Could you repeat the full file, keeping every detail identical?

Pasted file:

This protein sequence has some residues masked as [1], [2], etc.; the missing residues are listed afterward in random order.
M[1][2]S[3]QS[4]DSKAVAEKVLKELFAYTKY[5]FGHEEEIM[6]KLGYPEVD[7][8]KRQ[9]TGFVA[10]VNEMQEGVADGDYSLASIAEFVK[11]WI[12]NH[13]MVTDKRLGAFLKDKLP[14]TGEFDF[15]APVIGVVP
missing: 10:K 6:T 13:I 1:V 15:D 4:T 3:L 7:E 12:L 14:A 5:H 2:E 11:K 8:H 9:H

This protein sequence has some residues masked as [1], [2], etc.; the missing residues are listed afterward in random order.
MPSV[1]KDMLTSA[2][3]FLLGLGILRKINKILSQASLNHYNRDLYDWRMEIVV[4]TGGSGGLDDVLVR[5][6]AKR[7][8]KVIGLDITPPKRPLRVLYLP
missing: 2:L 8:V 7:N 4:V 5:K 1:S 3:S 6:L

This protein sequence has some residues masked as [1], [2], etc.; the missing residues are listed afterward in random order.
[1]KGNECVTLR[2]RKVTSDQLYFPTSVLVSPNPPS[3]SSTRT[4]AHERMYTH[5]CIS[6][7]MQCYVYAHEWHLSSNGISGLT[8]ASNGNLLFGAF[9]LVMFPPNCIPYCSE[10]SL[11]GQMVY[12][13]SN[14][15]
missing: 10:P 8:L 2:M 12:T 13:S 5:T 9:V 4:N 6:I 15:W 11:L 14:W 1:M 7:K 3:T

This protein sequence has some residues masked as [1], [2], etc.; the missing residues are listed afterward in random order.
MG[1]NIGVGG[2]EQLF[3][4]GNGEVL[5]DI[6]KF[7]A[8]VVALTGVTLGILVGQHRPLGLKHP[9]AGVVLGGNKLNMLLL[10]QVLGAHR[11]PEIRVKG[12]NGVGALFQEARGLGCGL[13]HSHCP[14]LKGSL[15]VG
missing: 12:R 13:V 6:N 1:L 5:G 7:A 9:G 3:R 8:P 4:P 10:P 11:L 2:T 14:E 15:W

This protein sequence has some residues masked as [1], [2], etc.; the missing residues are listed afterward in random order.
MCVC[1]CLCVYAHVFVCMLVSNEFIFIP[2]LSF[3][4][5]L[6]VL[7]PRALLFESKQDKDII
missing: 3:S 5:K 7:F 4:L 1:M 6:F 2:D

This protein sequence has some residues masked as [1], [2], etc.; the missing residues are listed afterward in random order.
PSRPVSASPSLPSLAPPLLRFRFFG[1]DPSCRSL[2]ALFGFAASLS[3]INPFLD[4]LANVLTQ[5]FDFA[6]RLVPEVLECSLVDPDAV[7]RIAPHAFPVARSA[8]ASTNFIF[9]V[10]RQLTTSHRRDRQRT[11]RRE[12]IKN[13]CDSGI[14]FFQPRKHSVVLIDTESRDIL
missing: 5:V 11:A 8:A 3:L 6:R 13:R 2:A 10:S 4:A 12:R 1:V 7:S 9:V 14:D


This protein sequence has some residues masked as [1], [2], etc.; the missing residues are listed afterward in random order.
M[1][2]S[3]QS[4]DSKAVAEKVLKELFAYTKY[5]FGHEEEIM[6]KLGYPEVD[7][8]KRQ[9]TGFVA[10]VNEMQEGVADGDYSLASIAEFVK[11]WI[12]NH[13]MVTDKRLGAFLKDKLP[14]TGEFDF[15]APVIGVVP
missing: 10:K 6:T 13:I 1:V 15:D 4:T 3:L 7:E 12:L 14:A 5:H 2:E 11:K 8:H 9:H

This protein sequence has some residues masked as [1], [2], etc.; the missing residues are listed afterward in random order.
MPSV[1]KDMLTSA[2][3]FLLGLGILRKINKILSQASLNHYNRDLYDWRMEIVV[4]TGGSGGLDDVLVR[5][6]AKR[7][8]KVIGLDITPPKRPLRVLYLP
missing: 2:L 8:V 7:N 4:V 5:K 1:S 3:S 6:L

This protein sequence has some residues masked as [1], [2], etc.; the missing residues are listed afterward in random order.
[1]KGNECVTLR[2]RKVTSDQLYFPTSVLVSPNPPS[3]SSTRT[4]AHERMYTH[5]CIS[6][7]MQCYVYAHEWHLSSNGISGLT[8]ASNGNLLFGAF[9]LVMFPPNCIPYCSE[10]SL[11]GQMVY[12][13]SN[14][15]
missing: 10:P 8:L 2:M 12:T 13:S 5:T 9:V 4:N 6:I 15:W 11:L 14:W 1:M 7:K 3:T

This protein sequence has some residues masked as [1], [2], etc.; the missing residues are listed afterward in random order.
MG[1]NIGVGG[2]EQLF[3][4]GNGEVL[5]DI[6]KF[7]A[8]VVALTGVTLGILVGQHRPLGLKHP[9]AGVVLGGNKLNMLLL[10]QVLGAHR[11]PEIRVKG[12]NGVGALFQEARGLGCGL[13]HSHCP[14]LKGSL[15]VG
missing: 12:R 13:V 6:N 1:L 5:G 7:A 9:G 3:R 8:P 4:P 10:P 11:L 2:T 14:E 15:W

This protein sequence has some residues masked as [1], [2], etc.; the missing residues are listed afterward in random order.
MCVC[1]CLCVYAHVFVCMLVSNEFIFIP[2]LSF[3][4][5]L[6]VL[7]PRALLFESKQDKDII
missing: 3:S 5:K 7:F 4:L 1:M 6:F 2:D

This protein sequence has some residues masked as [1], [2], etc.; the missing residues are listed afterward in random order.
PSRPVSASPSLPSLAPPLLRFRFFG[1]DPSCRSL[2]ALFGFAASLS[3]INPFLD[4]LANVLTQ[5]FDFA[6]RLVPEVLECSLVDPDAV[7]RIAPHAFPVARSA[8]ASTNFIF[9]V[10]RQLTTSHRRDRQRT[11]RRE[12]IKN[13]CDSGI[14]FFQPRKHSVVLIDTESRDIL
missing: 5:V 11:A 8:A 3:L 6:R 13:R 2:A 10:S 4:A 12:R 1:V 7:S 9:V 14:D